Dimitris Koufontinas' valiant hunger strike continues, as the Greek state persists in callously refusing his minor demand. The state is taking this vicious stance to send a message that the armed struggle is over, and will die with him if possible.
Koufontinas is an accused member of Revolutionary Organization 17 November (N17), a Marxist armed struggle urban guerrilla organization that attacked the Greek state, imperialist and capitalist targets throughout its existence from the 70s till early 2000s. The organization’s name is a reference to the last days of the Polytechnic uprising in Exarchia, Athens in 1973 that was suppressed savagely by the military.
Two years after the siege N17 commenced the armed struggle. Their actions continued until the group disbanded in 2002. Koufontinas, later, turned himself in voluntarily and was given a life sentence for his involvement in the struggle for liberation.
In refusing his demand for transfer back to the previous prison he was being held, the bourgeois state is sending an extraordinarily clear statement and revolutionaries around the world should take notice.
The armed struggle against the state and capital is internationalist at its core. Whether fighting in Greece, Rojava, Mexico, or elsewhere, an attack like this on a comrade is felt everywhere.
To appreciate the context of the Greek struggle, and the importance of Koufontinas' hunger strike, one should understand the scale of N17’s actions, and their importance in a local and global context. Below we will highlight some of their most significant actions which will demonstrate why this organization was important, why Koufontinas must be supported, and why the armed struggle is a necessary component to any liberation movement.
Assassination of CIA station chief in Athens
On December 23rd, 1975 N17 assassinated Richard Welch, the top CIA operative in Athens at the time. The action was carried out with great precision and there were no other casualties.
Excerpts from their communique:
“[W]e explained that we had decided to execute Richard Welch as an example, because as CIA Chief of Station in Athens he was responsible, as well as the other professional agents, for all the crimes committed by American Imperialism, and particularly by the CIA against our people. Among them, the most important: setting up and supporting the Fascist Dictatorship for seven years; and the coup in Cyprus in July 1975, with thousands dead and 200,000 refugees. Welch, as a Station Chief, had a direct responsibility. He was not a minor official, a simple executive.
The main problem in Greece is its dependence on American Imperialism. The Karamanlis government has never done anything about this, and finds itself tied to the Americans. Getting out of NATO remains only words. The American bases and the ships of the Sixth Fleet are still here. Even more, Americans, considering Greece as a safe country, are in the process, according to the Greek newspapers, of moving the General Staff of the CIA for the Middle East and the offices of the multinationals from Beirut to Athens. The graffiti ‘exo i Americani’ (‘out with the Americans’), which was the main cry during the popular insurrection of November 1973 and which was still dominant after the fall of the dictatorship, has been seen by millions of demonstrators going past the American Embassy this last November 17. The Americans are still the masters here; the government cannot do anything; all that is left for us is to go on with the struggle against them, using simultaneously both pacific and legal means of struggle, and other means of struggle.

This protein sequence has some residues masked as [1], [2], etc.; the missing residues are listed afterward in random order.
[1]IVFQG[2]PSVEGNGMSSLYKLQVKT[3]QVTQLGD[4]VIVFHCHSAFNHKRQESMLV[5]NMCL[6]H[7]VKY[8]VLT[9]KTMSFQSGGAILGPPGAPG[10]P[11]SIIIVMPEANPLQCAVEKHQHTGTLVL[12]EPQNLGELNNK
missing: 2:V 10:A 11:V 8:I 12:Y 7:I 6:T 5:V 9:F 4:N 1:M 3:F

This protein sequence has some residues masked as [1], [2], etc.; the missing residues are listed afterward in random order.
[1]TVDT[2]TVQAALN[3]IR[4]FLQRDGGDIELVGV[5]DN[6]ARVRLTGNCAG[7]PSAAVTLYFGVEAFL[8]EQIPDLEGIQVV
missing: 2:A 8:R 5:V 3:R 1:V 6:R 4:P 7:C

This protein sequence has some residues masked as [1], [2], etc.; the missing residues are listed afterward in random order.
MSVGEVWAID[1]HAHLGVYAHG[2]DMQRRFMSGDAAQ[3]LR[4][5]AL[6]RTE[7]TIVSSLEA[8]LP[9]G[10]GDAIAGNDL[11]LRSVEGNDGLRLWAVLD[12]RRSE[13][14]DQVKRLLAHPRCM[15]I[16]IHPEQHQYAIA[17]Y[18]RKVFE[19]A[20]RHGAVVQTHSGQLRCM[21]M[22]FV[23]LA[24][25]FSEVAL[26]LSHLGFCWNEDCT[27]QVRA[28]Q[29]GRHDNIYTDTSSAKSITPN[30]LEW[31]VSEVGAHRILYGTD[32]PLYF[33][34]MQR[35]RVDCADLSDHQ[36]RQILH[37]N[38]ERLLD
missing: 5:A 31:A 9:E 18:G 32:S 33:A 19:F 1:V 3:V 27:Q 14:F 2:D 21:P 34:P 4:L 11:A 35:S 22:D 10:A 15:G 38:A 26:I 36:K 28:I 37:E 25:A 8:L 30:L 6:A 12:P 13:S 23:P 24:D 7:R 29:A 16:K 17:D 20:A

On the other hand, neither Welch’s wife nor his driver had any direct responsibility for the crimes committed by the CIA against our people. That is why he, and only he, was executed. And these are the unique reasons we chose the method we did. We wanted to exclude any possibility of harming others, even by accident. We wanted to carry out the action correctly and efficiently. And that is why we had to take more risks in stopping our car and getting out of it, instead of choosing an easier way, such as throwing a bomb or a grenade, or using a machine gun from our car. In such a case we might have hit someone besides Welch.”
Assassination of U.S. tyrannical military officers
N17 killed the deputy chief of the U.S. military assistance mission, (JUSMAGG) George Tsantes, in a targeted assassination on November 15th,1983.
On June 28th, 1988 Captain William Nordeen, the U.S. defense attache/Navy captain, was killed in a revolutionary car bombing action.
On March 12th, 1991 US Air Force Sergeant Ronald O. Stewart was killed by a remote bomb attack outside of his apartment.
Attacks on Greek reactionary targets
Nikolaos Georgakopoulos, a riot policeman, killed in bus bombing that targeted a bus full of riot police on November 26, 1985.
Yiannis Varis, a police officer, was killed in a missile and hand grenade attack against a riot squad bus on November 2nd1991. Fourteen pigs were also wounded in the action.
Constantinos Androulidakis, a public prosecutor, was shot in both legs and dies slowly of complications, on January 10th1989.
Panayiotis Tarasouleas, also a public prosecutor, was shot in both legs, on January 18th, 1989.
Eleftherios Papadimitriou, New Democracy, party deputy and MP, was shot in both legs, on December 21, 1992.
In total N17 assassinated 23 people in 103 separate militant attacks on U.S., Turkish, Greek and other capitalist and imperialist targets. This is a remarkable amount of successful actions for an urban guerrilla group and helped set the stage for the anarchist guerrilla movement that came afterwards.
The solidarity the organization showed to the international struggle must now be reciprocated as the state is attempting to kill Koufontinas.